"If you formulated the protocols well, you could scan your routine knees say twice as fast as the guy down the street, yet at the same time cater to a high-end orthopedic practice that's doing cartilage repair," said Dr. Garry Gold, an assistant professor of radiology at Stanford University Medical Center in Stanford, CA.

The six radiologists in Florida's NeuroSkeletal Imaging center are already sold on the advantages of 3-tesla MRI. The Melbourne, FL-based group has installed a 3-tesla scanner in each of its four outpatient imaging centers over the last two years.

"We've had a significant bump-up in the number of musculoskeletal MRIs being ordered, most likely as a result of the images provided by the 3-tesla scanner," said Dr. Thomas Magee, chief of musculoskeletal imaging for the group.

"What it's providing is very-high-resolution imaging, what we perceive as more accurate diagnoses," said Magee. "We're able to provide more definitive reports for the orthopedic surgeons and I think they appreciate that."

NeuroSkeletal Imaging has also sought to quantify the accuracy offered by 3-tesla imaging. In a study Magee presented at the 2004 RSNA meeting in Chicago, the group looked retrospectively 63 knee exams (fast spin-echo proton-density imaging at 2-mm slice thickness) where the patients subsequently underwent arthroscopy.

Arthroscopy confirmed the meniscal tears seen on imaging for all 63 patients and identified just two additional tears, giving 3-tesla MRI a sensitivity of 97% with 100% specificity. The most important aspect for surgeons and patients, Magee noted, "was that we didn't have any false-positive readings for meniscal tears."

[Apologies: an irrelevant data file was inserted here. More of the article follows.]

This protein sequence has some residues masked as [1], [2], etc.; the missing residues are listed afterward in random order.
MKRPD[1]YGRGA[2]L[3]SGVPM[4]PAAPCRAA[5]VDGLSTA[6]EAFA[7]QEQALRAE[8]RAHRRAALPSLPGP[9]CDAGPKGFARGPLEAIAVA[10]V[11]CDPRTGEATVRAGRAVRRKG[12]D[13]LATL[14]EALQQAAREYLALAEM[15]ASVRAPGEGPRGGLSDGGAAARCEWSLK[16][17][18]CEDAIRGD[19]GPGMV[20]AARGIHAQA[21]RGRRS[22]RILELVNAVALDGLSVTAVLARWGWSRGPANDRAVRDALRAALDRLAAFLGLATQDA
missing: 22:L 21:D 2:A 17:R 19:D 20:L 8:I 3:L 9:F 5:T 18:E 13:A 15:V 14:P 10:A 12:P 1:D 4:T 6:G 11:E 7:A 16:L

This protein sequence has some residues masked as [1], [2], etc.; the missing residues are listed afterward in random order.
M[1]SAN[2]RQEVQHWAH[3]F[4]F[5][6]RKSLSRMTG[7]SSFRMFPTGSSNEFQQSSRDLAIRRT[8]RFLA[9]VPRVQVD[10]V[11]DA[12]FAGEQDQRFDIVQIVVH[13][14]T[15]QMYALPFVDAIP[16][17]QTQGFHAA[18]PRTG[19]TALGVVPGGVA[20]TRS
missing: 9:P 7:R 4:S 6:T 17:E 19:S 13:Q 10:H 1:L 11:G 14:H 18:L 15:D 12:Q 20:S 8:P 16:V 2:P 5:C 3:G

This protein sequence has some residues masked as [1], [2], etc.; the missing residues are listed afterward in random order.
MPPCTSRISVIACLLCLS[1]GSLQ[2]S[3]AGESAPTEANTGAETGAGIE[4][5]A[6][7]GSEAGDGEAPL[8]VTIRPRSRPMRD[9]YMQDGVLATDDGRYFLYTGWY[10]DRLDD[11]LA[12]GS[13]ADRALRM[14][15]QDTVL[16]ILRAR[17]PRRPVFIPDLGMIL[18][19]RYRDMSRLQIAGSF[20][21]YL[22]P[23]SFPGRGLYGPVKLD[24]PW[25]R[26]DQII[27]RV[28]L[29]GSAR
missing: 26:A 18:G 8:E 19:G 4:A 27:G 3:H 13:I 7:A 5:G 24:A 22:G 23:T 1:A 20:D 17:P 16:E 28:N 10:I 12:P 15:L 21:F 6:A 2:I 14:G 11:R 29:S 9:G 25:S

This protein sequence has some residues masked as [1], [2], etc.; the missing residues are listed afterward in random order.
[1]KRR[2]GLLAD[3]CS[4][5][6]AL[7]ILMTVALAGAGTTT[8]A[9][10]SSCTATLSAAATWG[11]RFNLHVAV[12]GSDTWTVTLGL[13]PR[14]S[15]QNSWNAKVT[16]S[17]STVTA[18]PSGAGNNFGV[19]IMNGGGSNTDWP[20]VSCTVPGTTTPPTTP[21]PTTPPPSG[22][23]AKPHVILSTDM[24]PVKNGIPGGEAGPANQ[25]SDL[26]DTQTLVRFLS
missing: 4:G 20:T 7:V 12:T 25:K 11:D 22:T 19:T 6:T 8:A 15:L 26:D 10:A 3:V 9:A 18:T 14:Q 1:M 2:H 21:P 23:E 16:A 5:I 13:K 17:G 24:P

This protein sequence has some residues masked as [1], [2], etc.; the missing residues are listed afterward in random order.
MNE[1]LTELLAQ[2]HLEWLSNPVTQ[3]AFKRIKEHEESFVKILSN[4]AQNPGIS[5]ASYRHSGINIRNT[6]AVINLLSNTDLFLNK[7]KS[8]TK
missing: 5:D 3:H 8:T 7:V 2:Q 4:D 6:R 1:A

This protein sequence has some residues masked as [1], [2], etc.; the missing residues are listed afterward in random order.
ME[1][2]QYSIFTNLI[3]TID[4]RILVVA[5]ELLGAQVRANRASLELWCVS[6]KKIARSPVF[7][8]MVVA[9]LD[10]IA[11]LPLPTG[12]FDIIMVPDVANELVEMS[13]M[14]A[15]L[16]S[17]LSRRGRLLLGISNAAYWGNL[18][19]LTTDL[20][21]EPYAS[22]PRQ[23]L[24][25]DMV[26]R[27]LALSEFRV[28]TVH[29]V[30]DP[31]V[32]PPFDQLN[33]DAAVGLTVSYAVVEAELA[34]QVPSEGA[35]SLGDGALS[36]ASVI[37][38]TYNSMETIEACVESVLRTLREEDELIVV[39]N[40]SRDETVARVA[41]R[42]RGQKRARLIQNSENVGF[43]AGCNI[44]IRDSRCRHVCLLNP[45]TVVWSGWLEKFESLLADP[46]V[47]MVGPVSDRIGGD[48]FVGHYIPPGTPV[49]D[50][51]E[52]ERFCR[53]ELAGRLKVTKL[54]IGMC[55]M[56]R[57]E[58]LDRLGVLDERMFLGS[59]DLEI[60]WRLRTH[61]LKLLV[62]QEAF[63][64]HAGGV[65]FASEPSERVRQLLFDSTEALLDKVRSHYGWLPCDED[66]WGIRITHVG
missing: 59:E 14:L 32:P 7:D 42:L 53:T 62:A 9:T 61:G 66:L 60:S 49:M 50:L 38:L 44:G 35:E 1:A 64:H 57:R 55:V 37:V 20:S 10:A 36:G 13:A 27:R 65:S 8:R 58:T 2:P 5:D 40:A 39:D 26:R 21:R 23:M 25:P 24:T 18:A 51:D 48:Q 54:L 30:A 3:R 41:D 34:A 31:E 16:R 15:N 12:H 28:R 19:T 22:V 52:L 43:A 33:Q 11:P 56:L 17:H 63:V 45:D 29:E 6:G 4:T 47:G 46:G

Lagging developments

But others say that beyond improving diagnostic confidence, 3-tesla MRI as yet is only moving toward its ultimate potential.

"The advances in coil design at 1.5-tesla are so far ahead, currently, of the coil design at 3-tesla that the theoretical advantages of 3-tesla probably have not been fully realized," said Dr. William Palmer, director of musculoskeletal imaging at Massachusetts General Hospital in Boston.

"Even the coil selection at 3-tesla now is suboptimal," said Palmer, who was hoping to receive his first 3-tesla shoulder coil later this month. Still, he expressed enthusiasm about 3-tesla's future potential.

"With the newer coils, when they get developed at 3-tesla, we will be able to create comparable if not superior images in much less time," Palmer said. "I am confident that standard joint protocols -- no gadolinium, no contrast -- are going to be in the 15-minute range."

The faster scanning with 3-tesla is already providing challenges and opportunities for Palmer. For one thing, the computer program his group uses to schedule patients among nine available MRI scanners won't accept anything less than a 45-minute exam time. So the 3-tesla is instead taking on unscheduled patients.